Protect This Planet

RePower Madison was formed when MGE proposed increasing mandatory fees to $69/month for electric customers by 2017. Might be time for a RePower La Crosse?



Once they get $15 per month in fixed costs I'm sure the next move will be to increase the fixed costs to $25. Now that is progress.


But I only need 1/2 of 1 electron this month. That will be $20 dollars.


Exel's worst nightmare - Tesla's Powerwall:



There is going to be a fixed cost to dying now. If you don't have it you won't be able to go to heaven. Walker has determined you will need to give Wisconsin $280 to die since it is GOD's COUNTRY.


Next up: Charging more for people to die in Wisconsin!


And when the charge is passed and my power goes out for 2 minutes during the month I am not paying my fixed charge since I didn't have the power I was promised.


Interesting story about Ellen Nowak from PSC:



Amazing coincidence. All stooges on this panel are appointed by Scotty "poop for brains" WALKER.


You should understand this already happened at the post office. NO ONE IS USING MAIL ANYMORE. Well we will just raise prices. WOW! That should really solve nothing.

Maybe the reason people want off the grid is due to this bull caca.


So an industry gets a deal and the FIXED INCOME grannies don't get to eat in the winter. DO YOU UNDERSTAND THERE ISN'T another $5 dollars for her?


I would much rather have those increases go toward innovative renewable solutions. But renewables matter less when you have a Walker appointed staff with a monopoly like Xcel out to restructure fees & renewable energy rewards (in advance?) to Xcel’s advantage. They’ve got us from both ends.

Basically looks like Walker’s appoint staff proposed a disincentive for reduced energy & renewable use, and generally a disproportionate fee (tax) increase to those who can least afford it.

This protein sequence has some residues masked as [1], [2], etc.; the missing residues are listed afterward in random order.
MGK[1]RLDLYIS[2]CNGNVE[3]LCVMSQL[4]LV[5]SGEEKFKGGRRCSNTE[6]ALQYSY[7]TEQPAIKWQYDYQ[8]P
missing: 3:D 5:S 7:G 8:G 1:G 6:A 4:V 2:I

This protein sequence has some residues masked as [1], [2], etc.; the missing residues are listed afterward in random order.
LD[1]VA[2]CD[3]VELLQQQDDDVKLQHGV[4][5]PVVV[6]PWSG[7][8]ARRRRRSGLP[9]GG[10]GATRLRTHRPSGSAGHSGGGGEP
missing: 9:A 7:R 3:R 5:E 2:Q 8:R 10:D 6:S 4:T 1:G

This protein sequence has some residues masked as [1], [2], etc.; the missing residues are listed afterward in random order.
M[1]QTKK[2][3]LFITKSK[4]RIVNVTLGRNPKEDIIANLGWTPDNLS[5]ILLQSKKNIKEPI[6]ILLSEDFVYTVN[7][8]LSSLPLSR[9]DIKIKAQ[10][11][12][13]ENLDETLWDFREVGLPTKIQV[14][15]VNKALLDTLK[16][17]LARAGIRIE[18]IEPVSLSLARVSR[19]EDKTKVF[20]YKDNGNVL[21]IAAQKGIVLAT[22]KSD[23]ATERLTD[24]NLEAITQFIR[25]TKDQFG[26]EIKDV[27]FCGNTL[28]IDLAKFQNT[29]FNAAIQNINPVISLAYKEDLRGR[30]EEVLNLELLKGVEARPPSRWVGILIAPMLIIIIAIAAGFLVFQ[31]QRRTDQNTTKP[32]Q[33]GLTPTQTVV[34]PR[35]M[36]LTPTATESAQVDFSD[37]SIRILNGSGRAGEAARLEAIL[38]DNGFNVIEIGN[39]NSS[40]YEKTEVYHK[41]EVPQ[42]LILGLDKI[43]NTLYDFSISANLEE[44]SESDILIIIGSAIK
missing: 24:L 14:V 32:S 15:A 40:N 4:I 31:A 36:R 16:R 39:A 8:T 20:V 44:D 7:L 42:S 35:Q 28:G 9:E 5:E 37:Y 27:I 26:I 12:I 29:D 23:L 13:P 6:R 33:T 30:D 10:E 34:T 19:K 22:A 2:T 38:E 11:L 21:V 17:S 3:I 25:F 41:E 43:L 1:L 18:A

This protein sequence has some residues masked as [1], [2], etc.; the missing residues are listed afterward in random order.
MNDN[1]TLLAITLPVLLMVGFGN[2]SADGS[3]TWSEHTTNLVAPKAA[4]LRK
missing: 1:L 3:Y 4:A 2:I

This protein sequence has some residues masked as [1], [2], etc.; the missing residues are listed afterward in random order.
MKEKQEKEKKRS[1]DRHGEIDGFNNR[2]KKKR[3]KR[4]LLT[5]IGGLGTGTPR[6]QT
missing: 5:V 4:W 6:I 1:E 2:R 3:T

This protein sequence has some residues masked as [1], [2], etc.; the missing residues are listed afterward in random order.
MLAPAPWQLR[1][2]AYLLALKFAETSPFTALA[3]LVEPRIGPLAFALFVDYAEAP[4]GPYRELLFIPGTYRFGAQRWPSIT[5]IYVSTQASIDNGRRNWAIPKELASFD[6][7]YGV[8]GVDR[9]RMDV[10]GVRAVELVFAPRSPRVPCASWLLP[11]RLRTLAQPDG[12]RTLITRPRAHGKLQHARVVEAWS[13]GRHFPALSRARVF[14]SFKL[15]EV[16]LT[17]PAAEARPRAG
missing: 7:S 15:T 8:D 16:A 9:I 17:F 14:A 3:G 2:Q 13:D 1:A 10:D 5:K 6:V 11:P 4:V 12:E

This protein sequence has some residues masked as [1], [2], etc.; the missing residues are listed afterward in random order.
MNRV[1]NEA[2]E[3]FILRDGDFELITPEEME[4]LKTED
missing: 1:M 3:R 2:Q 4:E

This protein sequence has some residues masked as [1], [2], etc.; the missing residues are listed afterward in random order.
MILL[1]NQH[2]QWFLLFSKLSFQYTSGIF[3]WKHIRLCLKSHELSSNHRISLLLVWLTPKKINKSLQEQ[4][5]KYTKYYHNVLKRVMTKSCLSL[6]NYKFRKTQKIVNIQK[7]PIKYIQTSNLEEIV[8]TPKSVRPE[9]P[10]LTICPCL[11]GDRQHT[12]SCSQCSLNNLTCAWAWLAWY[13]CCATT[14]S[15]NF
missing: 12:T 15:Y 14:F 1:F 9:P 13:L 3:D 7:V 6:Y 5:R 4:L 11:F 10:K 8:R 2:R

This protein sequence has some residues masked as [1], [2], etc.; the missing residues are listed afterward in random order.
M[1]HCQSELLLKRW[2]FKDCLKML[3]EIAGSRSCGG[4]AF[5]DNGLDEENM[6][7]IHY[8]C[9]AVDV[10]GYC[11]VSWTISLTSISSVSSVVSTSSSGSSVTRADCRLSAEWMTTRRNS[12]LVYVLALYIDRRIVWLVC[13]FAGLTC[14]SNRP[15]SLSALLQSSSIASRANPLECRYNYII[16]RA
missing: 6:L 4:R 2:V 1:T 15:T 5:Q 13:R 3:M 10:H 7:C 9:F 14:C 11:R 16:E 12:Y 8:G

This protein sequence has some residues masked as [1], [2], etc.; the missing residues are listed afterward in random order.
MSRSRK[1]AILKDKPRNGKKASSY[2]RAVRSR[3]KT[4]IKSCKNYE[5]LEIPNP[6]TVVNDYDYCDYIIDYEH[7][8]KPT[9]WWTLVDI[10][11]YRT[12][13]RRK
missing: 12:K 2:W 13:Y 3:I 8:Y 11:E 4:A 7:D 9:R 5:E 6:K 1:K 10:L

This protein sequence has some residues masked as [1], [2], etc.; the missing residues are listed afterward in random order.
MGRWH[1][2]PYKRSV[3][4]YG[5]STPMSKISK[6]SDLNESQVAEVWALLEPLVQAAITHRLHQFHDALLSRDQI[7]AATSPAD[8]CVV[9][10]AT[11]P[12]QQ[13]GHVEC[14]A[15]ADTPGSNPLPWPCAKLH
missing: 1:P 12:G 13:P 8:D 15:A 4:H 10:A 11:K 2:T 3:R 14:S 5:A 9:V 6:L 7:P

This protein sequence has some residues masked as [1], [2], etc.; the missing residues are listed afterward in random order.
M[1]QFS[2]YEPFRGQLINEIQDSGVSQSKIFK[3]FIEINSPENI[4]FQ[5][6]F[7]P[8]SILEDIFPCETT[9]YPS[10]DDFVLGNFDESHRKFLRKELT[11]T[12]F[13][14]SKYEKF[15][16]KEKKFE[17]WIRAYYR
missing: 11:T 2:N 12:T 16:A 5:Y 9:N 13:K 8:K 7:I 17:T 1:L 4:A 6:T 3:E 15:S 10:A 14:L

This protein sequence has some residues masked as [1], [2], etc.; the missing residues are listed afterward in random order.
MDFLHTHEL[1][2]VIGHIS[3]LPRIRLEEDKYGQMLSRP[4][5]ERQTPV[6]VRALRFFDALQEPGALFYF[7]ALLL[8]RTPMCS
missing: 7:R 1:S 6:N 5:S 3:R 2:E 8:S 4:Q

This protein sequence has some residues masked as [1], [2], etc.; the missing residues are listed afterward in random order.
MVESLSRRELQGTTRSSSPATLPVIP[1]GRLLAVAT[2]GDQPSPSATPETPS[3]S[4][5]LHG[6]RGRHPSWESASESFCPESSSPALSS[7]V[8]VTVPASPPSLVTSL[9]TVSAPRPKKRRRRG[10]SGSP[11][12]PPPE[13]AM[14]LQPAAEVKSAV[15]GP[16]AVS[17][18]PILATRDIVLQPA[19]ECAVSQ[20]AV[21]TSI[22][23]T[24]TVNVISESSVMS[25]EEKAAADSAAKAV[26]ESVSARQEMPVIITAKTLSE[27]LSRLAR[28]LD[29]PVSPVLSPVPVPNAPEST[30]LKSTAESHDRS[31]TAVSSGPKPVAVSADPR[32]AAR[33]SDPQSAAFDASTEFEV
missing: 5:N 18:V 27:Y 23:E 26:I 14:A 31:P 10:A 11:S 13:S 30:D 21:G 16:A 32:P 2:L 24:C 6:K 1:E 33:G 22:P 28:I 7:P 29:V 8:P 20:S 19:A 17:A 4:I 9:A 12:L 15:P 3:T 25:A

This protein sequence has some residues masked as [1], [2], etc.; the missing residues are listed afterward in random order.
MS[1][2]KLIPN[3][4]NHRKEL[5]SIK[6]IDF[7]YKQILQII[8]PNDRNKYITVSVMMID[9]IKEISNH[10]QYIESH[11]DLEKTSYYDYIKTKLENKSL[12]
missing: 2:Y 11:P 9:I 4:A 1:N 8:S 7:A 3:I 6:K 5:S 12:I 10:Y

Re: "But opponents say it’s anything but fair to customers who use the least electricity and can least afford it."

'“People should be able to manage their bills and save money by using less, not by wasting more,” said Russell Wallace, president of the Citizens Utility Board, a nonprofit organization that advocates for “reliable and affordable” utility service on behalf of Wisconsin consumers."'

Correct. But low-income seniors and the working poor don't complain. Plus, the Republicans like to give those most vulnerable a good thrashing...makes them feel superior. Nasty bullying behavior from Xcel and these mean PSC appointees too.

“No, we aren't civilized, even in our business suits and high heels. People are as mean as ever, and as predictable. Underneath it all, we are not so different from what lurks in the wild, perhaps we're worse.”
― Donna Lynn Hope


Complain all you want, but it's electricity that keeps society humming along.Take away electricity, and we have 3, maybe 6 days top, before society collapses.

If you don't like the proposed billing structure, then do something about it. Put in a bunch of solar panels, etc. There are alternatives, and clearly those alternatives threaten Exel Energy.

It's up to you to be responsible for yourself and your family. So instead of complaining, do something about it.


This decision flies in the face of all reasonable public policy with regards to energy use. It is no surprise it has come from the Republican Party. They long ago gave up rational thought in favor of self serving laws and political expediency.


Look at the middle of the story: "electricity sales have stagnated".

Yet the power companies keep saying that they need to build massive and expensive new power lines to handle "anticipated increased demand."

Well, they've been "anticipating" it for years, and it hasn't materialized. This is little more than a money-grab.

Also, notice every member of the PSC is a Walker appointee. Repugnantans won't raise taxes on rich people, but they're totally happy to raise electric bills on poor people.

Jim Rosenberg